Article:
Tag Archives: Springbank Dam

Rachel Notley at a rally in north east Calgary.

The first week of Alberta’s 2019 election: NDP hammer Kenney on LGBTQ rights, UCP prepare for oil war, Mandel takes on fluoride in Calgary

Photo: NDP leader Rachel Notley speaks at a rally in north east Calgary (source: Twitter).

With the first week of Alberta’s election campaign coming to an end, the biggest challenges facing many campaigns this weekend is figuring out how they will plant their lawn signs when the snow melts but the ground remains frozen solid.

But aside from these more practical concerns of campaigning, here is a quick look at what the parties and party leaders said this week.

Alberta NDP leader Rachel Notley announced the creation of 2,000 new long-term care beds during her visit to Lethbridge, investments in the petrochemical industry and upgrading projects during a campaign stop in Edmonton, and $1 billion toward the construction of new upstream flood mitigation infrastructure on the Bow River in Calgary.

The main thrust of the NDP’s campaign this week focused on United Conservative Party leader Jason Kenney and his past history of advocacy against LGBTQ rights. Sarah Hoffman, the NDP candidate in Edmonton-Glenora, held a press conference releasing a 10-minute documentary-style video detailing Kenney’s time spent in San Francisco in the late 1980’s.

The heart-wrenching video begins with Kenney touting his work with pro-life groups to successfully overturn a law giving hospital visitation rights to gay couples during the AIDS epidemic in San Francisco and includes interviews with the partners of some of the AIDS victims.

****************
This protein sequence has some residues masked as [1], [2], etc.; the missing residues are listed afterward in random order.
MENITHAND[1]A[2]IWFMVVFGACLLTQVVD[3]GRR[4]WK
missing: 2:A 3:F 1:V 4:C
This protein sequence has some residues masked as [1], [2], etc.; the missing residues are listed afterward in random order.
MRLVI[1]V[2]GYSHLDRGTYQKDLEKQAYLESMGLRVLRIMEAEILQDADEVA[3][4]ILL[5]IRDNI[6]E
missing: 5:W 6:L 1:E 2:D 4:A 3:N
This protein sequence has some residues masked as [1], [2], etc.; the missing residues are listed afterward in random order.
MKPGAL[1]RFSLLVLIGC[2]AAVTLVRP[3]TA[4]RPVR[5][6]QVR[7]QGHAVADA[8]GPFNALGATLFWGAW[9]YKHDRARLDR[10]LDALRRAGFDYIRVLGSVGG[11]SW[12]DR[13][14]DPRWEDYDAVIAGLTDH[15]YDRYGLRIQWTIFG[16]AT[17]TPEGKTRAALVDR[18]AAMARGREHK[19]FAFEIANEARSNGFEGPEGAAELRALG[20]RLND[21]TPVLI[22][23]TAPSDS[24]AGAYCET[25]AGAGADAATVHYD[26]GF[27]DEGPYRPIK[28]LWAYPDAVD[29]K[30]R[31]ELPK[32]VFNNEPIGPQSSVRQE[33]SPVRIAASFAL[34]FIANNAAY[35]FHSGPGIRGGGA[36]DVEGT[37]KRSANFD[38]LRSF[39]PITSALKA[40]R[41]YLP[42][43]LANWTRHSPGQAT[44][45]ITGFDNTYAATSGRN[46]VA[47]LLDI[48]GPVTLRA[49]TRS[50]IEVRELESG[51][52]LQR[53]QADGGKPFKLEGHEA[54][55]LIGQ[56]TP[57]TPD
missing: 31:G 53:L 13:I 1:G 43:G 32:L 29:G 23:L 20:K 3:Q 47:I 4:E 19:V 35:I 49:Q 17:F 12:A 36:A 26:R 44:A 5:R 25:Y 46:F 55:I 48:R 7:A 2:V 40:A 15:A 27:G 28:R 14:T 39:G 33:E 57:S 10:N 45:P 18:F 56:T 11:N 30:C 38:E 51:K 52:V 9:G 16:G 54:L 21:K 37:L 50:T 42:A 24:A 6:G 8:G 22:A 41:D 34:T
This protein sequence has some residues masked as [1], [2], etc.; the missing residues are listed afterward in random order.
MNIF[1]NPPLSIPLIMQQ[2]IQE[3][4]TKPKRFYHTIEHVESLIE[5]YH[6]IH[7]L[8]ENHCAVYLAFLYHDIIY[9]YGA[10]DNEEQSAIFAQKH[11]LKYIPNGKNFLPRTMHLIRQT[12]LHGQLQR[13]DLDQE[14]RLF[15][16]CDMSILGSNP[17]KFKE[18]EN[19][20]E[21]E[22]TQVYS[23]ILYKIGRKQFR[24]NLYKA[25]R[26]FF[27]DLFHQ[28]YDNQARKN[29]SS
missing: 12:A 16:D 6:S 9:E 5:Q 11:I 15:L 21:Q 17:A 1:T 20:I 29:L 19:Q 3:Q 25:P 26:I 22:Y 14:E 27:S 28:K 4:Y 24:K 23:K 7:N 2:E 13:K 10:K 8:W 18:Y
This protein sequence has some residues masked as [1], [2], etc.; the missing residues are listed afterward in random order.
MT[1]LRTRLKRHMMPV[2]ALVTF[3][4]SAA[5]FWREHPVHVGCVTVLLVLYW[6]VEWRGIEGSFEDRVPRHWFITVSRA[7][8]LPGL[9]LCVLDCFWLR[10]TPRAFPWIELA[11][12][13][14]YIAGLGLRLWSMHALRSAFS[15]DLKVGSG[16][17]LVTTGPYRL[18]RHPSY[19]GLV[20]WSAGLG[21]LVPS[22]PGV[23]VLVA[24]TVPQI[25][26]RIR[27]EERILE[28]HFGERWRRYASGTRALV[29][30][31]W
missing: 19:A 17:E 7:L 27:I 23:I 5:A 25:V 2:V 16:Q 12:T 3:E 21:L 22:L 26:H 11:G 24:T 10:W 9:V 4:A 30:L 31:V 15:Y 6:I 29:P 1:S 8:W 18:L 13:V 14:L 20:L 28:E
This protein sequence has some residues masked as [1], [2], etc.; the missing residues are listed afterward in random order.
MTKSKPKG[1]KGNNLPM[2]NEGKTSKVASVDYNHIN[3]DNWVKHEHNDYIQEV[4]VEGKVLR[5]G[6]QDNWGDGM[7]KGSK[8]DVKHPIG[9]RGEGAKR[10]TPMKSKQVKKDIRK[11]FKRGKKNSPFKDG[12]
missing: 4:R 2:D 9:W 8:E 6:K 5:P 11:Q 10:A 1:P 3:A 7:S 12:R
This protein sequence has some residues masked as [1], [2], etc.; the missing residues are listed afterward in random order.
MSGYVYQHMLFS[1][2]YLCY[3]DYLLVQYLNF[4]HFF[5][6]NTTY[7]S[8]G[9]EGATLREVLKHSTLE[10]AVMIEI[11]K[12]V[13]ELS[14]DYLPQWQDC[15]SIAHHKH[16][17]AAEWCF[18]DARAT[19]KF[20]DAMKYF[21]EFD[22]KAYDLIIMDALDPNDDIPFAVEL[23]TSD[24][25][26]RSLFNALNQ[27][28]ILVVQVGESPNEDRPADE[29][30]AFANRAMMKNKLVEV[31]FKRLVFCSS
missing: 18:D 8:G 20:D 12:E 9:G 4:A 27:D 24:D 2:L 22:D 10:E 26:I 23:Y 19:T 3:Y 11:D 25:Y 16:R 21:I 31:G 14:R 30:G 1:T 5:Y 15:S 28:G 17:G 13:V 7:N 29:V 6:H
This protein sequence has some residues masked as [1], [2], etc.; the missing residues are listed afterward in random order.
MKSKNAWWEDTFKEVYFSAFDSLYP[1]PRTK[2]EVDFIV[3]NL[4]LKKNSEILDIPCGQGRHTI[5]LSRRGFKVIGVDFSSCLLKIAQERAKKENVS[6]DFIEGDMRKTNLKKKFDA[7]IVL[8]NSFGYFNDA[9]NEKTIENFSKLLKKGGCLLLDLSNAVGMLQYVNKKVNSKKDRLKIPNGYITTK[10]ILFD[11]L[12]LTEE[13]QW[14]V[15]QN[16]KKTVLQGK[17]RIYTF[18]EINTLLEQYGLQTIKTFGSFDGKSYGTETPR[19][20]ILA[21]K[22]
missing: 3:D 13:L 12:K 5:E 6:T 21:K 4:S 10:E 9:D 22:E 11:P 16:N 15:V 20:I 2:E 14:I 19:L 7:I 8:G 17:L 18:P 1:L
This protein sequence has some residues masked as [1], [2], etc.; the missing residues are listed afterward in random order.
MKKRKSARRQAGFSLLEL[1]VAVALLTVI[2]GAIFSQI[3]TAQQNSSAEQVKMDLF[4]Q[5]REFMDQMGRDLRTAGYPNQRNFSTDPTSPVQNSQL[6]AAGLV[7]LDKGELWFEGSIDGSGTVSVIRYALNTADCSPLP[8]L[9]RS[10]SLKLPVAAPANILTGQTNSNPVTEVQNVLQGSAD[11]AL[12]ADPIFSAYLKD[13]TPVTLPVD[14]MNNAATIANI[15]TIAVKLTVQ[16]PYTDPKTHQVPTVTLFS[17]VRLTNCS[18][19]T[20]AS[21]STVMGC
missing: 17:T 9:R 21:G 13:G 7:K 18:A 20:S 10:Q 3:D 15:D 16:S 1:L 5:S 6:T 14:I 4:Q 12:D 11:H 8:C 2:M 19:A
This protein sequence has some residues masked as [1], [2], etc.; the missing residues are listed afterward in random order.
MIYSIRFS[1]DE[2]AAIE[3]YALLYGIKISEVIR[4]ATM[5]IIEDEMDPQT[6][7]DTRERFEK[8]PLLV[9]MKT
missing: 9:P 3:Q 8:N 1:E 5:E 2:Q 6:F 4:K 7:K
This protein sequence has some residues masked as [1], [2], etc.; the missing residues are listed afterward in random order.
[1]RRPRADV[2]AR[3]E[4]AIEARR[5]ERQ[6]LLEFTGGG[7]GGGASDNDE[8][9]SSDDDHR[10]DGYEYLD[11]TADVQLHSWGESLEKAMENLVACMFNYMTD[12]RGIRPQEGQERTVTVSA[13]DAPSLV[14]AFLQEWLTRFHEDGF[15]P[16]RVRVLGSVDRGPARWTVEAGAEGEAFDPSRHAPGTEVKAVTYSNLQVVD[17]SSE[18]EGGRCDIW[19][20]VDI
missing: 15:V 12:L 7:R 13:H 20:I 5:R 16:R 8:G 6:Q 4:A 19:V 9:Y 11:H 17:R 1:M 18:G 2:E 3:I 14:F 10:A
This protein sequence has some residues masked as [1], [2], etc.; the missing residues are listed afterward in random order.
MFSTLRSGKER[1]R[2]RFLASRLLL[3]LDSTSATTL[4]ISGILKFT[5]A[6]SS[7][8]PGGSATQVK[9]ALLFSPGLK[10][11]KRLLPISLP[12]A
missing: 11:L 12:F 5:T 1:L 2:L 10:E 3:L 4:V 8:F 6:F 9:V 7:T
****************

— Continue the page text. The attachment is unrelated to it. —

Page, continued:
On the same topic, The Sprawl released the first part of its “The Young Zealot” investigative series focused on Kenney’s time in San Francisco.  Kenney responded to the article through a letter on a UCP-sponsored website.

Jason Kenney at the opening of his campaign office in Calgary-Lougheed (source: Facebook)

Jason Kenney at the opening of his campaign office in Calgary-Lougheed (source: Facebook)

Kenney was also dogged this week with questions about the RCMP investigation into the 2017 kamikaze campaign, and former star candidate Caylan Ford and her replacement candidate, Jeremy Wong, but the UCP campaign mostly stuck to its main talking points – jobs, the economy, and pipelines.

Kenney re-announced plans to repeal Alberta’s carbon tax, and use government funds and resources to launch the province into a political war against Prime Minister Justin Trudeau‘s federal government and any organization that might oppose the oil pipelines or the oil industry. While the UCP has yet to release its own climate change policy, Kenney noted that those who deny man-made climate change are welcome in his party.

Stephen Mandel Alberta Election 2019

Stephen Mandel and Chestermere-Strathmore candidate Jason Avramenko.

Alberta Party leader Stephen Mandel largely stayed out of the political fray and had a fairly good first week in this campaign.

Mandel mostly stuck close to Edmonton, releasing policies on a child care voucher system and the creation of the Ministry of Early Childhood, and ventured into Calgary today with a provocative announcement promising to  push for water fluoridation in that city (for some inexplicable reason, water fluoridation is still a controversial issue in Calgary).